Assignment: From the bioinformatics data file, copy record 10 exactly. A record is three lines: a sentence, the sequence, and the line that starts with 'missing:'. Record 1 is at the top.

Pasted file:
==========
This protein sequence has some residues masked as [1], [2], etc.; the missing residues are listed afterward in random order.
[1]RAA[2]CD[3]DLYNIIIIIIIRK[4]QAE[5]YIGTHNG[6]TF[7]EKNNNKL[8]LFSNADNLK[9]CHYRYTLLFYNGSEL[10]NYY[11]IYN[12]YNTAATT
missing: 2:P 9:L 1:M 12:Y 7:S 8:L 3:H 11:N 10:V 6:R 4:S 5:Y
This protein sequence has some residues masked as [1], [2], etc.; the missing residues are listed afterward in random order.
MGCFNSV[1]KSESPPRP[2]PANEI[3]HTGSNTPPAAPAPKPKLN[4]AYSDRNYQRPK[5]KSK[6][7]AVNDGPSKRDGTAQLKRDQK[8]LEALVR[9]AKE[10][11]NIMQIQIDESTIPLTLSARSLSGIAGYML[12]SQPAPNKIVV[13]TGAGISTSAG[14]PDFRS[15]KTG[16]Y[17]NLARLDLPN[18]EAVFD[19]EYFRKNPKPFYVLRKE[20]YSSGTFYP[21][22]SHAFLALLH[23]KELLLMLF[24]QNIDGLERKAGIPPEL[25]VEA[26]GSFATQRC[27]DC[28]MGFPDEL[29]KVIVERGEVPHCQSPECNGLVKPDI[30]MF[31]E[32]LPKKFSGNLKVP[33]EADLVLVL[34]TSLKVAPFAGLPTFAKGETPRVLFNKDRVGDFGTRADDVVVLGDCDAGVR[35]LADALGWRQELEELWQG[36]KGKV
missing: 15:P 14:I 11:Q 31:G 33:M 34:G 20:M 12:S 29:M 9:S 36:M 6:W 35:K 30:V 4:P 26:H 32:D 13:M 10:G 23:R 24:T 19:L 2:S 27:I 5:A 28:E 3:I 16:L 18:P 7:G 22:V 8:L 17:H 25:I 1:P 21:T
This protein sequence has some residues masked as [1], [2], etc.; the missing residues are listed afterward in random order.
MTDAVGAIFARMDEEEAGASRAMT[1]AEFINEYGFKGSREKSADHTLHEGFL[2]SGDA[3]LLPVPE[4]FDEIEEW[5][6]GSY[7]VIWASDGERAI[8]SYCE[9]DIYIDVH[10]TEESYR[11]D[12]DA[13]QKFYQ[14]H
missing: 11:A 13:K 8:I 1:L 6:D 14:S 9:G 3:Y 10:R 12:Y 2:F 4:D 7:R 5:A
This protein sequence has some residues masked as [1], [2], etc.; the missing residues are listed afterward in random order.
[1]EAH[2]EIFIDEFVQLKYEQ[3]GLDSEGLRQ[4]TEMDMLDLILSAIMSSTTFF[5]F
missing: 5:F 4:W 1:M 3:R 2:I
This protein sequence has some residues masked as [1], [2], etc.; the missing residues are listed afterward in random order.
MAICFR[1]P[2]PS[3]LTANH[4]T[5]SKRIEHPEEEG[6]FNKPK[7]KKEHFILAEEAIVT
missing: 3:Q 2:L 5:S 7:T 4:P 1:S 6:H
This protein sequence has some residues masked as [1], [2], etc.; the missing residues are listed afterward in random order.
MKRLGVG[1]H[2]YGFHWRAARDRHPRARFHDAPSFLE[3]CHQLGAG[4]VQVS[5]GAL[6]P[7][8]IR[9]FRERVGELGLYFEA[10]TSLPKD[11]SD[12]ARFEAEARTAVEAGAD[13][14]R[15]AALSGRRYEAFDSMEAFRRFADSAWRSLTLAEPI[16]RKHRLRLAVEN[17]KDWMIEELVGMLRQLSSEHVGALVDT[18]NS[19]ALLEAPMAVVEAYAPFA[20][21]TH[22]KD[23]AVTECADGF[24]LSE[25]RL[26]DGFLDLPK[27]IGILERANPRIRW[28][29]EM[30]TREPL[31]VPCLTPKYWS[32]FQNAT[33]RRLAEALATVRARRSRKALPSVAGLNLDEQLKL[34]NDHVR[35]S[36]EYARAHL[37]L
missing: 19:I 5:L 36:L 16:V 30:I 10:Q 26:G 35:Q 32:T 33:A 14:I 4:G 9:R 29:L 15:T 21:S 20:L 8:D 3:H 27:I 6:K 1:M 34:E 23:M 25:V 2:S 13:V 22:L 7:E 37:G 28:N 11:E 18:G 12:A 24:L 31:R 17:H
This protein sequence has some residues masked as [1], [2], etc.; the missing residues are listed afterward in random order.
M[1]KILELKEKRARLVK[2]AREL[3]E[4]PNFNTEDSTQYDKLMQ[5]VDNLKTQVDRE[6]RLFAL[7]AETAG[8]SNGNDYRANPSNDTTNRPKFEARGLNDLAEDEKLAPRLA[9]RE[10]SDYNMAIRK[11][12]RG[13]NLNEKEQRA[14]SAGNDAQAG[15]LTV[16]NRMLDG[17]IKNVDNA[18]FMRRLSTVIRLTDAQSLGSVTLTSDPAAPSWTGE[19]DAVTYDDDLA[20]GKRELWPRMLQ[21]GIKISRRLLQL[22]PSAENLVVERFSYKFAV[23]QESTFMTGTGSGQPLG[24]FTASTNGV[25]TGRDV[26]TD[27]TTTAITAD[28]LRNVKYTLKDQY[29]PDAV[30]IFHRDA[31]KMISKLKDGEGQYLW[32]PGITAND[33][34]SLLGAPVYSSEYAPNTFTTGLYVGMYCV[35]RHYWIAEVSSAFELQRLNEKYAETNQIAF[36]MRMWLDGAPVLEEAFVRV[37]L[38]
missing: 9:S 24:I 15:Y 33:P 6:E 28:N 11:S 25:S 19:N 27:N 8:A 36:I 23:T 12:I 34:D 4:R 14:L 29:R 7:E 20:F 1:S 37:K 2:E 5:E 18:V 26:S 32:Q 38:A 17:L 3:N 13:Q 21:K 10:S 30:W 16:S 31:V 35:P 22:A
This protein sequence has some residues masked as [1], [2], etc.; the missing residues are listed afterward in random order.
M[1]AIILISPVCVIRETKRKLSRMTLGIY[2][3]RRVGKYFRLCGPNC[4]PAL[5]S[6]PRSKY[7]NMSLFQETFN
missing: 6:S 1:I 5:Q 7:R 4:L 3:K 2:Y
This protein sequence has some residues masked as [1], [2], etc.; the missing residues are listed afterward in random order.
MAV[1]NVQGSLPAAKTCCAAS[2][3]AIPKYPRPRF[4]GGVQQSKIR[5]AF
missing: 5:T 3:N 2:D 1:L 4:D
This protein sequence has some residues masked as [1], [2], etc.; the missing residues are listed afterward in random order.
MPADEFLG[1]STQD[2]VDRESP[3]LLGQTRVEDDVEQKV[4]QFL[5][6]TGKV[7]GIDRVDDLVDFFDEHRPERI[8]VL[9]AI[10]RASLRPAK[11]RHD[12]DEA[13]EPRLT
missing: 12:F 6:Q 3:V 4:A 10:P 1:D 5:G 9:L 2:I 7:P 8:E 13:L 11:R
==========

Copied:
This protein sequence has some residues masked as [1], [2], etc.; the missing residues are listed afterward in random order.
MPADEFLG[1]STQD[2]VDRESP[3]LLGQTRVEDDVEQKV[4]QFL[5][6]TGKV[7]GIDRVDDLVDFFDEHRPERI[8]VL[9]AI[10]RASLRPAK[11]RHD[12]DEA[13]EPRLT
missing: 12:F 6:Q 3:V 4:A 10:P 1:D 5:G 9:L 2:I 7:P 8:E 13:L 11:R